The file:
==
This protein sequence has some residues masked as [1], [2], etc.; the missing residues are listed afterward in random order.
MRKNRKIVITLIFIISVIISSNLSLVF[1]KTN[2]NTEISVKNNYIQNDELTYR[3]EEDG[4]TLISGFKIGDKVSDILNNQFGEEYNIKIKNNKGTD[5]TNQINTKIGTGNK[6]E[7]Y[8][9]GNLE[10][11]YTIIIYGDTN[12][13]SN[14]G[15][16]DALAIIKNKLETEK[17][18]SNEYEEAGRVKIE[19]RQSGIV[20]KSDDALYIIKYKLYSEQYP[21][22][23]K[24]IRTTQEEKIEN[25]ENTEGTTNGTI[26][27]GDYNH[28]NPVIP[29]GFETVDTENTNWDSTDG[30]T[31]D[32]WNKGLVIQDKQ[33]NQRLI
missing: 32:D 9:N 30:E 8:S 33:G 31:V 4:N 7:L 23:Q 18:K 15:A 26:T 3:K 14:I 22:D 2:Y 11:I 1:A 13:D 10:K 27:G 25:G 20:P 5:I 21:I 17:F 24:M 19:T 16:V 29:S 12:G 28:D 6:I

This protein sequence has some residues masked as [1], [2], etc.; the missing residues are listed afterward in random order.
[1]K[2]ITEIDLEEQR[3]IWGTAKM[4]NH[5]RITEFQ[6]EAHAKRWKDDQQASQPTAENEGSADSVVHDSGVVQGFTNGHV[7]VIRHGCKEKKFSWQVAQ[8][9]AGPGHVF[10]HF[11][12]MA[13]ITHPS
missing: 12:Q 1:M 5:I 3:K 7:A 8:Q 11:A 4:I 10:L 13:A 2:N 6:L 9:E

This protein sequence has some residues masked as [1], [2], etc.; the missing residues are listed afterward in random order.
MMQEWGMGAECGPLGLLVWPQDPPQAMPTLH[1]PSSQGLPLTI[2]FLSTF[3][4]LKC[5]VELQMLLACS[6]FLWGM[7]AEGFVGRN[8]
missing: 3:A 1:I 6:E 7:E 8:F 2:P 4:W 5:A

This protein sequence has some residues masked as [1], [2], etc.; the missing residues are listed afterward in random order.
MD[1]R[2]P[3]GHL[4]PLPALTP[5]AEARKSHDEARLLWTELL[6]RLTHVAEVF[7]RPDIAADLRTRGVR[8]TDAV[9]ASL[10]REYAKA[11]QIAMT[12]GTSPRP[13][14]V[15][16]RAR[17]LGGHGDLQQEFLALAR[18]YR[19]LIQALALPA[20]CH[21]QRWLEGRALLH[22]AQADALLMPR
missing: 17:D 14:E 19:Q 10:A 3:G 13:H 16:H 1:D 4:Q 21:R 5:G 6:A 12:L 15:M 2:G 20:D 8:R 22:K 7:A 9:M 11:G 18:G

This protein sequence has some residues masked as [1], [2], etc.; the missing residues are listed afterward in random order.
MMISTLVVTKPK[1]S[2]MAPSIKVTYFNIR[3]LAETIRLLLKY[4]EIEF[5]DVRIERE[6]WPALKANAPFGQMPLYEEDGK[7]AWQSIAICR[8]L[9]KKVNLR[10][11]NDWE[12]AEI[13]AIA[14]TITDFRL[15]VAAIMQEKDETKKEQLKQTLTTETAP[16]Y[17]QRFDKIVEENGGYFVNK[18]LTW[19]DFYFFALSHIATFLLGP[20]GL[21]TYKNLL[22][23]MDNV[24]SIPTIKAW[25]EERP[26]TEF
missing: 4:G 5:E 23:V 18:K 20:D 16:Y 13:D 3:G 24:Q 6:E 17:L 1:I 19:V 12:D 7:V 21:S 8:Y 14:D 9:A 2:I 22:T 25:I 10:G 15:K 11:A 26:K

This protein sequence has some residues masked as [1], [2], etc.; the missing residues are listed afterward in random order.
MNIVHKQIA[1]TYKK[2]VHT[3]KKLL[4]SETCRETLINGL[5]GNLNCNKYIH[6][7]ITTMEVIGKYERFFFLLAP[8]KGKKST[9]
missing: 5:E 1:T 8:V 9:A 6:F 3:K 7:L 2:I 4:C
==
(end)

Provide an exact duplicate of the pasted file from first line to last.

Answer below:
This protein sequence has some residues masked as [1], [2], etc.; the missing residues are listed afterward in random order.
MRKNRKIVITLIFIISVIISSNLSLVF[1]KTN[2]NTEISVKNNYIQNDELTYR[3]EEDG[4]TLISGFKIGDKVSDILNNQFGEEYNIKIKNNKGTD[5]TNQINTKIGTGNK[6]E[7]Y[8][9]GNLE[10][11]YTIIIYGDTN[12][13]SN[14]G[15][16]DALAIIKNKLETEK[17][18]SNEYEEAGRVKIE[19]RQSGIV[20]KSDDALYIIKYKLYSEQYP[21][22][23]K[24]IRTTQEEKIEN[25]ENTEGTTNGTI[26][27]GDYNH[28]NPVIP[29]GFETVDTENTNWDSTDG[30]T[31]D[32]WNKGLVIQDKQ[33]NQRLI
missing: 32:D 9:N 30:E 8:S 33:G 31:V 4:N 7:L 23:Q 18:K 15:A 26:T 3:K 14:I 22:D 2:Y 11:I 1:A 13:D 10:K 27:G 25:G 20:P 5:I 21:I 17:F 24:M 19:T 16:V 29:S 12:G 28:D 6:I

This protein sequence has some residues masked as [1], [2], etc.; the missing residues are listed afterward in random order.
[1]K[2]ITEIDLEEQR[3]IWGTAKM[4]NH[5]RITEFQ[6]EAHAKRWKDDQQASQPTAENEGSADSVVHDSGVVQGFTNGHV[7]VIRHGCKEKKFSWQVAQ[8][9]AGPGHVF[10]HF[11][12]MA[13]ITHPS
missing: 12:Q 1:M 5:I 3:K 7:A 8:Q 11:A 4:I 10:L 13:A 2:N 6:L 9:E

This protein sequence has some residues masked as [1], [2], etc.; the missing residues are listed afterward in random order.
MMQEWGMGAECGPLGLLVWPQDPPQAMPTLH[1]PSSQGLPLTI[2]FLSTF[3][4]LKC[5]VELQMLLACS[6]FLWGM[7]AEGFVGRN[8]
missing: 3:A 1:I 6:E 7:E 8:F 2:P 4:W 5:A

This protein sequence has some residues masked as [1], [2], etc.; the missing residues are listed afterward in random order.
MD[1]R[2]P[3]GHL[4]PLPALTP[5]AEARKSHDEARLLWTELL[6]RLTHVAEVF[7]RPDIAADLRTRGVR[8]TDAV[9]ASL[10]REYAKA[11]QIAMT[12]GTSPRP[13][14]V[15][16]RAR[17]LGGHGDLQQEFLALAR[18]YR[19]LIQALALPA[20]CH[21]QRWLEGRALLH[22]AQADALLMPR
missing: 17:D 14:E 19:Q 10:A 3:G 13:H 16:H 1:D 4:Q 21:R 5:G 6:A 12:L 15:M 2:G 20:D 8:R 22:K 7:A 9:M 11:G 18:G

This protein sequence has some residues masked as [1], [2], etc.; the missing residues are listed afterward in random order.
MMISTLVVTKPK[1]S[2]MAPSIKVTYFNIR[3]LAETIRLLLKY[4]EIEF[5]DVRIERE[6]WPALKANAPFGQMPLYEEDGK[7]AWQSIAICR[8]L[9]KKVNLR[10][11]NDWE[12]AEI[13]AIA[14]TITDFRL[15]VAAIMQEKDETKKEQLKQTLTTETAP[16]Y[17]QRFDKIVEENGGYFVNK[18]LTW[19]DFYFFALSHIATFLLGP[20]GL[21]TYKNLL[22][23]MDNV[24]SIPTIKAW[25]EERP[26]TEF
missing: 4:G 5:E 23:V 18:K 20:D 16:Y 13:D 3:G 24:Q 6:E 17:L 1:I 19:V 12:D 7:V 21:S 8:Y 14:D 9:A 2:I 22:T 25:I 10:G 15:K 11:A 26:K

This protein sequence has some residues masked as [1], [2], etc.; the missing residues are listed afterward in random order.
MNIVHKQIA[1]TYKK[2]VHT[3]KKLL[4]SETCRETLINGL[5]GNLNCNKYIH[6][7]ITTMEVIGKYERFFFLLAP[8]KGKKST[9]
missing: 5:E 1:T 8:V 9:A 6:F 3:K 7:L 2:I 4:C